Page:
Photographer Cedric Nunn had no choice but to pick up a camera and point it at the injustices of apartheid SA.
Cedric Nunn’s 30-year career retrospective at Johannesburg’s Museum Africa is a powerful reminder that South Africa’s history haunts the present.
In clear black and white it charts several stories with no seeming end, such as the defiance and humanity exuded by farm labourers facing forced removal in the 1980s, similarly mirrored in 2011 by shack-dweller struggles against evictions to “temporary relocation areas”.
A photograph of rightwingers successfully protesting against Nelson Mandela’s appearance on the campus of the University of Pretoria in 1991—hatred etched deep into their screaming faces—resonates with the bigoted demagoguery in contemporary race discourse.
Regal, skinny anti-apartheid revolutionaries are photographed in trenchant contrast to current images of obese, morally complacent young-lions-turned-politicians.
Frantz Fanon’s warning that in the post-colony the oppressed emulate the oppressors echoes through every image of the fallout of state-sponsored violence in KwaZulu-Natal then, hinting at Ficksburg or Kennedy Road now.
Stumbling over historical baggage
In conversation the 55-year-old Nunn, who recently won the inaugural FNB Art Prize at the Johannesburg Art Fair, appears almost resigned to history’s continued repetition. But he says it is a trait not peculiar to South Africa and speaks rather of “the human condition, which has been this way for millennia”.
Nunn is wary “of the historical baggage strewn around the place that we [as South Africans] keep stumbling over. We are living with post-traumatic stress disorder [after apartheid] that is very real and has not been treated properly. Instead, we have embraced this rainbow nationalism and projected ourselves into the future as some sort of ‘world-class African country’, oblivious to the huge baggage we are still carrying.”
When Nunn started taking photographs as “quite an angry young activist type” in 1981, it was in response to an internal need to articulate meaningfully his growing politicisation, he says.
Having grown up in a “mixed-race” family in rural KwaZulu-Natal, he left school in standard eight (grade 10) to work in a sugar mill in Amatikulu. There he became active in the trade unions while tuning into the “Durban moment” and the emerging Black Consciousness philosophy of activists such as Steve Biko and Strini Moodley.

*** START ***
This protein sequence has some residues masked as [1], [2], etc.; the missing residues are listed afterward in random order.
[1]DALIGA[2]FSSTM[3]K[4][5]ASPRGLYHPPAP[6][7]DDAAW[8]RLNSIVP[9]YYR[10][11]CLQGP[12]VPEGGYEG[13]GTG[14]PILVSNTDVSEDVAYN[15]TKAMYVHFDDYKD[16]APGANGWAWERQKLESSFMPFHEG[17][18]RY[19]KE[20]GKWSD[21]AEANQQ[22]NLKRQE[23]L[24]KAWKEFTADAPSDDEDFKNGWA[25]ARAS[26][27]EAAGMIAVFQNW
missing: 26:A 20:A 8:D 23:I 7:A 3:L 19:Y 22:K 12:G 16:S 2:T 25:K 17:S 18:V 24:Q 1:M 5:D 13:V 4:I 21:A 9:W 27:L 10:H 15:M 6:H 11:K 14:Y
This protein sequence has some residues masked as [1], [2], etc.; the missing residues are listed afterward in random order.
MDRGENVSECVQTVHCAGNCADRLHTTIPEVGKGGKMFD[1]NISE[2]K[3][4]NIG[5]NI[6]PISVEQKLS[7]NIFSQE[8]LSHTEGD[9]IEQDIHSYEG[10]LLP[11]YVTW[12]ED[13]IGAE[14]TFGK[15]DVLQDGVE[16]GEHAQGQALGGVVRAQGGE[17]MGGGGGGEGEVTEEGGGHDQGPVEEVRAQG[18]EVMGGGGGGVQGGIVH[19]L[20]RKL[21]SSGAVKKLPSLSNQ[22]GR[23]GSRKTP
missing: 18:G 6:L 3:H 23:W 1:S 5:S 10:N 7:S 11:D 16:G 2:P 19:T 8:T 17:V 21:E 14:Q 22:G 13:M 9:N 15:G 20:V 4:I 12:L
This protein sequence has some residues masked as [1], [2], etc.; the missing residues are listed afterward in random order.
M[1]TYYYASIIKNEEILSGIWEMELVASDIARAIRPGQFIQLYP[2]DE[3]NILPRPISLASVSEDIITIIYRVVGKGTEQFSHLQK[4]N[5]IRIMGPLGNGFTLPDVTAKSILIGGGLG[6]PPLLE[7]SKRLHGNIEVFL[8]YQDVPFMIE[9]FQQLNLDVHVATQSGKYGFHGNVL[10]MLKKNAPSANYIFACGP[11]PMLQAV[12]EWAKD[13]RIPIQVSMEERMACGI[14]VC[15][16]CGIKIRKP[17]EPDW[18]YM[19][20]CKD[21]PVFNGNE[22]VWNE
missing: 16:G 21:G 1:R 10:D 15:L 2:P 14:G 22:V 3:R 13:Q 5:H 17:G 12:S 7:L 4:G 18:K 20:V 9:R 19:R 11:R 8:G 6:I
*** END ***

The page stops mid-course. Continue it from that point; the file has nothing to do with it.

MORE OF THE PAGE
Nunn’s retrospective is titled Call and Response because, he says, “in a literal way it was because photography, for me, was a calling—not in an aesthetic way but in a political way. I’m not a photographer’s photographer, but I was faced with the question of how do I deal with the social reality of apartheid—and I chose to take photos.”
This, he says, was because of the impact of photographs taken by his friend and co-founder of Afrapix, Peter Mackenzie, then a third-year photography student in Durban.
“He was taking these social-documentary photographs, which were powerful and rooted in communities. They made a profound impression on me and I badgered him to teach me more about cameras and taking photographs.”
Nunn then trained his camera on “representing people that the mainstream media were ignoring”. This included rural black tenant farmers facing eviction and the increasing political violence in KwaZulu-Natal between the Inkatha Freedom Party and the United Democratic Front.
But Nunn’s work extended also to meditative portrayals of ordinary people and their everyday existence—the intimate moments of, and between, black people (coloured, Indian and indigenous African, in apartheid parlance) who were also being ignored or portrayed stereotypically by the mainstream media.
He took pictures of black couples walking on whites-only beaches where they were not allowed to swim, idyllic moments of young children sunbathing at a public pool for “coloureds”, and of his own family.
Nunn interrogated the personal as political in one of his most enduring and intimate projects: the focus on the Nunns—descendants of the original white Zulu, John Dunn, a polygamist hunter-trader who took 48 Zulu wives as he cemented his political and economic position in late 19th-century Zululand.
Uncomfortable with the tag “coloured” or “Cape coloured”, according to apartheid classification, Nunn sought to “understand what this ‘coloured thing’ was about and I started off from the premise that most coloured people I knew were racist”.
“My conundrum was: Why are people of mixed race so racist?” says Nunn, whose family history was included in Paul Faber’s book, Group Portrait South Africa: Nine Family Histories.
“I then discovered my grandmother [Amy Madhlawu, who features prominently in Call and Response] and I was quite amazed by this peasant woman living between Ulundi and Nongoma in this wonderful harmony with her Zulu neighbours,” he says.
“She was representative of a slice of South Africa that was possible without the social engineering and manipulation of apartheid.”
Nunn’s photographic interrogation of identity, which also included travelling to Cape Town “to shoot ‘coloured’ people there, before realising that they were different from me and I was unable to make sense or do justice to their reality”.
“Eventually, I came full circle to the Black Consciousness position that ‘coloured’ was a creation of a bigoted, prejudiced past—an identity forced on people by a science that has been discredited as non-science.”
The book launch of Cedric Nunn: Call and Response (Hatje Cantz and Fourthwall Books) will take place at Museum Africa on November 24 at 6pm. The exhibition runs until the end of November. Nunn’s Convergence accompanying exhibition is currently showing at the Kwa Muhle Museum in Durban